COVINGTON, Ky. — It's a common occurrence across Kentucky: Someone overdoses on drugs, calls for help and is then arrested for possessing drugs or drug paraphernalia.

But faced with alarming increases in heroin overdose deaths, some state Republican lawmakers want to exempt overdose victims and anyone who witnesses an overdose from being charged with possession crimes. The exemption would only apply if the people immediately sought help from public safety officials, and a person could only use it once in his or her lifetime.

The proposal is part of the latest effort to combat heroin in a state that has seen its usage and related crimes skyrocket ever since lawmakers made it tougher to get prescription pain killers. In the two years since Kentucky enacted a sweeping overhaul its prescription painkiller laws, heroin overdose deaths have risen more than tenfold. State lawmakers filed numerous bills to combat the problem, but none passed in the 2014 session despite broad support from both parties.

"This should be another tool to keep people from dying, and that's what we're after," Republican state Sen. Chris McDaniel said during a Friday news conference at the Kenton County Detention Center.

If it passes, Kentucky would join 20 other states and the District of Columbia that have enacted similar laws, according to the Drug Policy Alliance. The proposal comes as Kentucky has seen fewer people using the state's drug court, an intensive treatment program that is an alternative to incarceration. Kentucky Chief Justice John Minton has urged lawmakers to give users an incentive to use the program, which he said national studies have shown reduces the chances someone will be arrested again on drug charges.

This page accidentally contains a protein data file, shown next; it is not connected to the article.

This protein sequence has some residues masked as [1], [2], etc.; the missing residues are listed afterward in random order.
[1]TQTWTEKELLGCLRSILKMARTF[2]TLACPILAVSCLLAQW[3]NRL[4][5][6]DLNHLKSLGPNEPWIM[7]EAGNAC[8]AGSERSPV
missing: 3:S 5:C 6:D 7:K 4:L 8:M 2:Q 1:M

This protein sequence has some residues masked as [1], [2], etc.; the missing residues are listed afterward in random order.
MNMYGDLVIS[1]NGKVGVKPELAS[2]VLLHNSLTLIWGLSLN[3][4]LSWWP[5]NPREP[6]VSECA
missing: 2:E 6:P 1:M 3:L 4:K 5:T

McDaniel said his proposal would not hurt the state's treatment efforts, noting the exemption was limited to once per lifetime. Also, the bill would add about $7.5 million to drug treatment programs at county jails and an additional $5.8 million to community mental health centers.

"We started with the simple question of ... at what point in the cycle of addiction is an addict most likely to be responsive to treatment?" McDaniel said. "The most likely impetus would be when a person is arrested."

Jess Tomlin said the treatment program, along with the assurance of avoiding prosecution for reporting an overdose, most likely would have helped her sister, 24-year-old Tabatha Roland, who she said was arrested four or five times before dying of a drug overdose in 2013.

"She sat in jail for eight months. What was she doing in jail? Learning from other addicts," she said. "If she would have had treatment in jail I definitely think she would have (done well)."

The bill would also direct Medicaid, the government health insurance program for the poor and disabled, to pay for substance abuse treatment programs. And it would toughen penalties for heroin dealers, who could go to jail for up to 10 years for trafficking in any amount of heroin.

"Let the word go forth that if you traffic in heroin in Kentucky you're going to go to prison for a long time," state Sen. John Schickel, R-Union, a co-sponsor of the bill. "I feel confident that is going to serve as a deterrent to get rid of the horrible supply problem we have right now and the economic incentive we have for people to come to Kentucky to deal in heroin."

Schickel and state Rep. Diane St. Onge, R-Lakeside Park, joined McDaniel to announce the bill on Friday. Missing were House Democrats, who control the lower chamber. McDaniel said House Judiciary Chairman John Tilley, D-Hopkinsville, had input in crafting the bill. McDaniel and others said they are confident the bill will pass this year.